Gustav Eckstein

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Article — From the April 1943 issue

The center of Japanese power

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Article — From the November 1942 issue

The Japanese mind is a dark corner

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Article — From the January 1942 issue

Sense of smell

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Article — From the January 1941 issue

Hunger and the house mouse

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Article — From the December 1940 issue

Ancestors

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The lion’s mouth — From the October 1937 issue

Death and the canaries

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Fiction — From the September 1936 issue

Canary song

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Article — From the January 1932 issue

Father of eight canaries

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Article — From the August 1931 issue

Polly

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A day in one macaw’s life

Article — From the March 1929 issue

Hato the pigeon

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Article — From the October 1928 issue

Vicious

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A parrot biography

Fiction — From the May 1928 issue

Three lives

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Article — From the June 1926 issue

Two lives

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"What Hillary will deliver, then, is more of the same. And that shouldn’t surprise us."
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"In the 1970s, “Chickens’ Lib” was a handful of women in flower-print dresses holding signs, but in the past decade farm hens have become almost a national preoccupation."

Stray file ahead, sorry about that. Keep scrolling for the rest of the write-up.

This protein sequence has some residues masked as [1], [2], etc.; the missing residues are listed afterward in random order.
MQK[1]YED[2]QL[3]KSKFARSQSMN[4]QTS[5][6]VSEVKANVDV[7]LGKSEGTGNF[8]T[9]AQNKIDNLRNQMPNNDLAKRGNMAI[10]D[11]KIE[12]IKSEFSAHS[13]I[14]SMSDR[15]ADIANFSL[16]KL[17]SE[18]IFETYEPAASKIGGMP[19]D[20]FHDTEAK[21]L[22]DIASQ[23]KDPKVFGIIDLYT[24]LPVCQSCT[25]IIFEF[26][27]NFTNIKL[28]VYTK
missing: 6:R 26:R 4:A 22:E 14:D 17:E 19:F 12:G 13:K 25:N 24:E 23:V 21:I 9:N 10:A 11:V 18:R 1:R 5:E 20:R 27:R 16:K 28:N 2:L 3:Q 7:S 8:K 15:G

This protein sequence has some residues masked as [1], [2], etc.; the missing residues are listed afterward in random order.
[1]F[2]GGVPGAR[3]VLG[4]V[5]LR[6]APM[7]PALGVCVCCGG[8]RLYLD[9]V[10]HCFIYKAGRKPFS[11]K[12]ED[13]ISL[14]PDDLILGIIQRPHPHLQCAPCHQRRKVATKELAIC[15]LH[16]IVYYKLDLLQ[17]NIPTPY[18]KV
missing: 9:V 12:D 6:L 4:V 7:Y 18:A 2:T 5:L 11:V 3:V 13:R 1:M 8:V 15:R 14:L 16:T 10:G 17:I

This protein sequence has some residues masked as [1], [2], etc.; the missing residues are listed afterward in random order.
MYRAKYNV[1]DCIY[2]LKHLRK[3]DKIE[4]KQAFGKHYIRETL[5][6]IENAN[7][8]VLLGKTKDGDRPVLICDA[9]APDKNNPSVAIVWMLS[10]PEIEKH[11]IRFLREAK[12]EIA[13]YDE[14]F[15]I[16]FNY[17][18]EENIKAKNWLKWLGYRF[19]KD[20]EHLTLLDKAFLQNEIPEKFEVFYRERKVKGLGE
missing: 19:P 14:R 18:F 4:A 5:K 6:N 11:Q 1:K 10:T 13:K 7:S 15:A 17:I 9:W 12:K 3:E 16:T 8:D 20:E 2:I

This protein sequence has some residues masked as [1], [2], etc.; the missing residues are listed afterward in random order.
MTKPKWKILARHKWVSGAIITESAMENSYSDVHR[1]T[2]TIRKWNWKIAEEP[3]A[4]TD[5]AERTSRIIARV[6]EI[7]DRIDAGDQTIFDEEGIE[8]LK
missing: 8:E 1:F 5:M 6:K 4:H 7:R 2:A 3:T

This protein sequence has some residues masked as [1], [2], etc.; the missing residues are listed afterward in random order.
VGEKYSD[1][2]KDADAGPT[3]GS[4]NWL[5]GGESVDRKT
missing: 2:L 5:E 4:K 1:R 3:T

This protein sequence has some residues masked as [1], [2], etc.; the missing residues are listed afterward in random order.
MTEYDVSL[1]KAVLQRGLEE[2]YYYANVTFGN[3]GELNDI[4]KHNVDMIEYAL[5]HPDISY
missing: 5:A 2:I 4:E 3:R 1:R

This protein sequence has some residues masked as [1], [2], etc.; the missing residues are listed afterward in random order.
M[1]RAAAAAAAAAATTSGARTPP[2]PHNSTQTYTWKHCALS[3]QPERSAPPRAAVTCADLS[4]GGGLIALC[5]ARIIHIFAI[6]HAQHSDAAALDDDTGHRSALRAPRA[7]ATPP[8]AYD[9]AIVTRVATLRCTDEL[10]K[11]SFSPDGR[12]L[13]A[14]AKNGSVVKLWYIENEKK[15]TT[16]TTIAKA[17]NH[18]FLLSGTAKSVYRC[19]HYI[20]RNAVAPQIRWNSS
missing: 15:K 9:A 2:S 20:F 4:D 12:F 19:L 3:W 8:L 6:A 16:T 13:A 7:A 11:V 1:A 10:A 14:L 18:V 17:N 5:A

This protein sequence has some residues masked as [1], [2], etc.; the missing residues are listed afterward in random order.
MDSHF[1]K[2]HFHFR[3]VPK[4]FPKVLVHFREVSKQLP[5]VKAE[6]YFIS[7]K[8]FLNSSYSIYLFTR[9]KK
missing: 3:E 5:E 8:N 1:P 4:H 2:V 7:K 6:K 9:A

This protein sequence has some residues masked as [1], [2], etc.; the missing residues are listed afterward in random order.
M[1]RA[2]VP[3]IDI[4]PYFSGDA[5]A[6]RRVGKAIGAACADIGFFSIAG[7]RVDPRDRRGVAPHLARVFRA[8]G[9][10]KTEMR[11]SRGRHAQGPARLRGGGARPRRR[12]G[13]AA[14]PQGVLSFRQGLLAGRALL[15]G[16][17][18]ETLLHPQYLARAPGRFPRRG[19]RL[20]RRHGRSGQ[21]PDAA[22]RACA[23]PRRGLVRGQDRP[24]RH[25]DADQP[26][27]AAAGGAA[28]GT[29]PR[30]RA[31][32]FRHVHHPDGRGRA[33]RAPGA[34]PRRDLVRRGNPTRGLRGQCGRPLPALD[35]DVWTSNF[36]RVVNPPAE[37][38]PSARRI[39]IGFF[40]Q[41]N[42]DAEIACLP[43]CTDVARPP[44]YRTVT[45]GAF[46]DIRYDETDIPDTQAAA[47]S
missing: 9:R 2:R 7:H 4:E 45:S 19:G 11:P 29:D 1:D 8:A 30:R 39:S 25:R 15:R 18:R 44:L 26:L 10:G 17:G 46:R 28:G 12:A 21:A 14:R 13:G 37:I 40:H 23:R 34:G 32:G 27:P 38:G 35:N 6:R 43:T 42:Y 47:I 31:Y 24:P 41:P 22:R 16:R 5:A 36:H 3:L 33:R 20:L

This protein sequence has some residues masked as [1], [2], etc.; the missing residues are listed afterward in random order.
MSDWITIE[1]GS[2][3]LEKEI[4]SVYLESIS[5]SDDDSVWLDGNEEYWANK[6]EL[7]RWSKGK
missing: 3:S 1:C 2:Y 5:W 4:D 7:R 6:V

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"Suffering Sappho! Here we still are, marching right into yet another century with our glass ceilings, unequal pay, unresolved work and child-care balance, and still marrying, forever marrying, men."
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"Nearly half the reservation lives below the poverty line, with unemployment as high as 60 percent, little to no infrastructure, few entitlements, a safety net that never was, no industry to speak of, and a housing crisis that has been dire not for five years but since the reservation’s founding in 1855."
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Doug Henwood on stopping Hillary Clinton, fighters and potential recruits discuss the rise of the Islamic State, the inevitability of factory farming, and more

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Chances that a doctor’s diagnosis of Lyme disease is erroneous:

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Engineers were said to be at greater risk of becoming terrorists.

A deaf dog belonging to a deaf owner was shot and killed in Alabama, and an Indiana dog’s skin troubles were found to be caused by an allergy to humans. “It’s just not his fault,” said the owner of Lucky Dog Retreat.

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In Praise of Idleness

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I hope that after reading the following pages the leaders of the Y. M. C. A. will start a campaign to induce good young men to do nothing. If so, I shall not have lived in vain.

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